Gujarat government bravado and “slow death” of agriculture in the state

Monday, March 18, 2019

By SagarRabari*, Persis Ginwalla**
Why is Gujarat, an otherwise ‘developed’ state, with an agricultural growth rate ostensibly much higher than other states of India, as claimed repeatedly by the Government of Gujarat (GoG), reeling under the anger of farmers? If the GoG’s claims of development are indeed true, then why is the average monthly farm income at a mere Rs 3573? And why is Gujarat at number nine in the country in terms of farmers’ incomes?
While the GoG as well as the Government of India (GoI) are claiming the high growth rate in agriculture in Gujarat as proof of the success of the ‘Gujarat model’ and farmer satisfaction with the policies and programmes, the farmer unrest in almost all parts of Gujarat is a reality that was tested in the Assembly elections of 2017, where the ruling BJP lost much ground on rural seats.
One of the major bones of contention, in official reports and on the ground is the provision of irrigation water to the farmers of Gujarat, especially in the arid central, north and west of Gujarat. The Department of Agriculture and Cooperation, GoG report (“Report on Task Force to Derive Suggestions to Increase Agriculture Development in Gujarat”, November 2015) claims that “total gross irrigated area is 56.14 lakhs hectares (ha) which is accounted for 45.97% of total crop area.”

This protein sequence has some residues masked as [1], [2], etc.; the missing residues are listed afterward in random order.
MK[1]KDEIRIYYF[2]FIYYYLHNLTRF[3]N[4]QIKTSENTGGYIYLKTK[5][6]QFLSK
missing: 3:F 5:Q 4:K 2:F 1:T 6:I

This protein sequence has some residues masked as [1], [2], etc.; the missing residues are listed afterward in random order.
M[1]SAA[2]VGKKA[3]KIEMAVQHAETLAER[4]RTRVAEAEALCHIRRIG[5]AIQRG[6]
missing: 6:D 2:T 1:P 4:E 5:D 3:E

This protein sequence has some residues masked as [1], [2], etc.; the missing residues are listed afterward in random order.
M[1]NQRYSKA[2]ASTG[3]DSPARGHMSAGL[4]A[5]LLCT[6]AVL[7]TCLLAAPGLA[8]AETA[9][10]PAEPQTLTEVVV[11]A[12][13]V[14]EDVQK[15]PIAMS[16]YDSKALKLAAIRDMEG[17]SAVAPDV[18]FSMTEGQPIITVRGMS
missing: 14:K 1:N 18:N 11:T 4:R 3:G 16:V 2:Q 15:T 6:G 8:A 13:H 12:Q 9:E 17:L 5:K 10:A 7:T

The same figure is also reported by “The State of Indian Agriculture” (GoI, 2015-16). However, the Narmada, Water Resources, Water Supply and Kalpasar Department (NWRWS) website shows that the irrigated area by all means of irrigation in 2006-07 was 12,16,130 ha. which declined in 2013-14 to 10,63,190 ha..
The Comptroller and Auditor General (CAG) report of 2016 reports a different story altogether, from the official GoG line. Appendix II gives a table detailing the project-wise Cumulative Command Area (CCA)created and actually achieved between 2011 and 2016 (other than Sardar Sarovar Area or SSA). It shows up the GoG’s mismanagement and lack of administrative acumen or will or both. The 22 irrigation schemes that are listed have achieved an average irrigation of only 24%:
“There was no long term action plan for water conservation activities. Instead, the Department took up water conservation works, mainly, canal lining and desilting of dam reservoirs in a piecemeal manner. The average CCA achieved was only 24 per cent as against the CCA created for the irrigation under 53 irrigation projects during 2011-12 to 2015-16. This indicated sub-optimal performance in the water conservation activities.”